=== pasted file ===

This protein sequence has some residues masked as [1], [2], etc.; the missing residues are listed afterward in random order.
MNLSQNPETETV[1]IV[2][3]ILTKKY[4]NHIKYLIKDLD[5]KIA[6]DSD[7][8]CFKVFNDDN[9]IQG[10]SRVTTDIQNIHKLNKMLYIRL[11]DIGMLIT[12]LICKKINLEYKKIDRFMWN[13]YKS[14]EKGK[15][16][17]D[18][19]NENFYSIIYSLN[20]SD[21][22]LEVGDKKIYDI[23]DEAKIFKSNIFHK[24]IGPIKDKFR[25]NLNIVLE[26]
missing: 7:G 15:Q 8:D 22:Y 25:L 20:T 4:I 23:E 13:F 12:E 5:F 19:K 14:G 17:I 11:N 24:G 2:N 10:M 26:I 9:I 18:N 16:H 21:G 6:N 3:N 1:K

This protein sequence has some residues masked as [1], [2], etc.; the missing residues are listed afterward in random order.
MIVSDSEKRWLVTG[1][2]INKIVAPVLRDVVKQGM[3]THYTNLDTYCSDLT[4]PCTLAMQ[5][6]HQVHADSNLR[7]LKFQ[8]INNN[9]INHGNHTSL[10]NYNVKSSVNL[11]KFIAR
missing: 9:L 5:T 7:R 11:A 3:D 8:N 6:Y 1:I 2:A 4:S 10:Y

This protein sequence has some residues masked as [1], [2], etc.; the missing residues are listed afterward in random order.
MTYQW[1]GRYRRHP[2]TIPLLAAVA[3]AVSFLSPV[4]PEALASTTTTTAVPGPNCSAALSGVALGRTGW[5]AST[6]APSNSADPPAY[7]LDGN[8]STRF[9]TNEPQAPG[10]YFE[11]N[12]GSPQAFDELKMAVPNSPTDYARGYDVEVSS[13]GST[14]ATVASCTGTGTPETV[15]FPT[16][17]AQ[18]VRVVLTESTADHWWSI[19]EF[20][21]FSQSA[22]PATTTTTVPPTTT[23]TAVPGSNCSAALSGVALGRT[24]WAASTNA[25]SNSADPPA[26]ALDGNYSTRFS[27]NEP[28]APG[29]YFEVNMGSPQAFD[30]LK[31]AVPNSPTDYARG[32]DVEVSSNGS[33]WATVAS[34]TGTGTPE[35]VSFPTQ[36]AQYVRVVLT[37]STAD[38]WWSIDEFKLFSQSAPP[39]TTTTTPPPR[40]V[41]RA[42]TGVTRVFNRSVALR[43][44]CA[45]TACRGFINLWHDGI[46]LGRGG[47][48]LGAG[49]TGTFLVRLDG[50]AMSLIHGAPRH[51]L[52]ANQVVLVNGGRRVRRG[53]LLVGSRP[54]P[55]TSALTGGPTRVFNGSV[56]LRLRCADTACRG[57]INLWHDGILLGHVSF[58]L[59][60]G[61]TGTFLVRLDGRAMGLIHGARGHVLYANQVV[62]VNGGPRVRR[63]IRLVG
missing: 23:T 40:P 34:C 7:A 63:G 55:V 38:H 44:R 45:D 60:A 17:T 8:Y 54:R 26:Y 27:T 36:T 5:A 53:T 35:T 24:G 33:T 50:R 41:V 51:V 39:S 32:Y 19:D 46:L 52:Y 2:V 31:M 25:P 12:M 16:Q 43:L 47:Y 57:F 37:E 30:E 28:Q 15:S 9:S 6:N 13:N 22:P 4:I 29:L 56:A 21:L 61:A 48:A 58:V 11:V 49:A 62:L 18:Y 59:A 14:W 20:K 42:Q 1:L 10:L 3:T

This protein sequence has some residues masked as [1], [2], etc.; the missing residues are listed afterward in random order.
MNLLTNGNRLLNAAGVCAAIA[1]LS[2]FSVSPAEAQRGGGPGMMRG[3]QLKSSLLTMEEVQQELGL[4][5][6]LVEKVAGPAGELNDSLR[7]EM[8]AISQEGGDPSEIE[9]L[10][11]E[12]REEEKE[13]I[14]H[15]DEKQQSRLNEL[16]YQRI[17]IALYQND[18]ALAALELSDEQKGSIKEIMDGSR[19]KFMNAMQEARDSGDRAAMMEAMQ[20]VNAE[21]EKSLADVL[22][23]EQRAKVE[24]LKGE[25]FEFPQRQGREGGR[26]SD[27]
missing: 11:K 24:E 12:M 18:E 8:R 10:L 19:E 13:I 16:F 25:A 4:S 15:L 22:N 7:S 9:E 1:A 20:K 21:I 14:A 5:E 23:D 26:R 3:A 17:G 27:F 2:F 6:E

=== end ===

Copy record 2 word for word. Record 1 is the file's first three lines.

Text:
This protein sequence has some residues masked as [1], [2], etc.; the missing residues are listed afterward in random order.
MIVSDSEKRWLVTG[1][2]INKIVAPVLRDVVKQGM[3]THYTNLDTYCSDLT[4]PCTLAMQ[5][6]HQVHADSNLR[7]LKFQ[8]INNN[9]INHGNHTSL[10]NYNVKSSVNL[11]KFIAR
missing: 9:L 5:T 7:R 11:A 3:D 8:N 6:Y 1:I 2:A 4:S 10:Y